offshore crane loading cargo onto smaller vesselCranes are used on seafaring vessels and offshore operations to assist with a number of construction, repair, and loading tasks. Cranes pose dangers to operators and workers in the area when they are on solid ground. Add the complicating factor of being on the water and the danger multiplies.

If you are injured in a crane accident on navigable waters, you are likely covered by the Jones Act for your medical care, lost wages, and other damages. Because the Jones Act allows injured workers to pursue negligence claims in addition to these benefits if another party was at fault for the crane accident, it is vital that you consult a maritime injury lawyer to understand your rights.

At Hofmann & Schweitzer, we have been helping maritime workers for nearly 50 years. Trust us with your offshore crane accident to ensure that you get the maximum compensation to which you are entitled.

Common Causes of Offshore Crane Accidents

The unique challenges of working in offshore environments, coupled with the complexity of crane operations, contribute to the occurrence of accidents. Some of the factors that lead to offshore crane accidents include the following.

Harsh Environmental Conditions

Offshore operations often take place in challenging environments, including open seas, high winds, and adverse weather conditions. These factors can affect crane stability, making it more susceptible to accidents. Wind-induced loads, wave motions, and unpredictable weather patterns increase the complexity of crane operations.

Equipment Failure

Offshore cranes, subjected to continuous use and exposure to harsh elements, may experience mechanical failures. Components such as cables, pulleys, and hydraulic systems can deteriorate over time, leading to malfunctions and accidents. Regular maintenance and thorough inspections are crucial for preventing equipment failures.

Lack of Proper Training

Inadequate training of crane operators and personnel involved in offshore lifting operations is a significant contributor to accidents. Operating cranes in challenging conditions requires specialized skills and knowledge. Insufficient training can lead to errors in load calculations, improper use of equipment, and misjudgments of environmental factors.

Human Error

Human factors play a pivotal role in offshore crane accidents. Miscommunication, distraction, fatigue, and stress can compromise decision-making and lead to mistakes during critical lifting operations. Establishing a strong safety culture that emphasizes effective communication, proper rest, and adherence to protocols is essential for minimizing human errors.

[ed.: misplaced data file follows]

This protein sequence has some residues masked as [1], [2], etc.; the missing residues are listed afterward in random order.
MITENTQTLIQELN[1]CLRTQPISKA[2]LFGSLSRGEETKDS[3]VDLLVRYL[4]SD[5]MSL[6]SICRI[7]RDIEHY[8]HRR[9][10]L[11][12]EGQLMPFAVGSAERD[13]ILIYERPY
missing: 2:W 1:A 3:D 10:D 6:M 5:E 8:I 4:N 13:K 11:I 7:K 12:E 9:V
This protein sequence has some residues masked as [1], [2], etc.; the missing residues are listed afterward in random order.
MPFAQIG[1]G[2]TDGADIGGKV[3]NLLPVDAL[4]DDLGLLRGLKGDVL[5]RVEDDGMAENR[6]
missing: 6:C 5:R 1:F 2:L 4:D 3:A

Lack of Pre-Operation Planning

Inadequate pre-operation planning is a common cause of offshore crane accidents. Failure to conduct thorough risk assessments, consider environmental conditions, and establish clear communication protocols can result in accidents during lifting operations. Rigorous planning and adherence to safety guidelines are crucial for preventing incidents.

Overloading and Unstable Loads

Overloading is a significant risk factor in offshore crane accidents. Incorrect load calculations or lifting loads beyond the crane's capacity can lead to instability and structural failure. Rigorous adherence to load limits and proper load calculations are essential for preventing overloading incidents.

Poor Visibility

Limited visibility due to fog, rain, or darkness can compromise the safety of offshore crane operations. Crane operators may struggle to assess environmental conditions accurately, increasing the risk of accidents. The use of advanced visibility enhancement technologies and proper lighting can mitigate the impact of poor visibility.

Inadequate Maintenance and Inspections

Insufficient maintenance and irregular inspections of offshore cranes contribute to accidents. Over time, corrosion, wear and tear, and structural issues may go unnoticed, leading to catastrophic failures during lifting operations. Regular and thorough maintenance, coupled with stringent inspection protocols, is essential for identifying and addressing potential issues.

Were You Hurt in an Offshore Crane Accident?

Regardless of how the crane accident happened, you are eligible for benefits similar to workers’ comp for other types of jobs. However, cranes don’t usually fail all by themselves. If safety protocols were violated, coworkers were reckless, or machinery malfunctioned, you could also have a Jones Act claim for negligence. A successful claim would significantly increase your compensation. Our maritime injury team can assess your situation and let you know what you could be entitled to in a free consultation.

Paul T. Hofmann
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Focused on personal injury, with an emphasis on maritime, railroad and construction worker tort claims.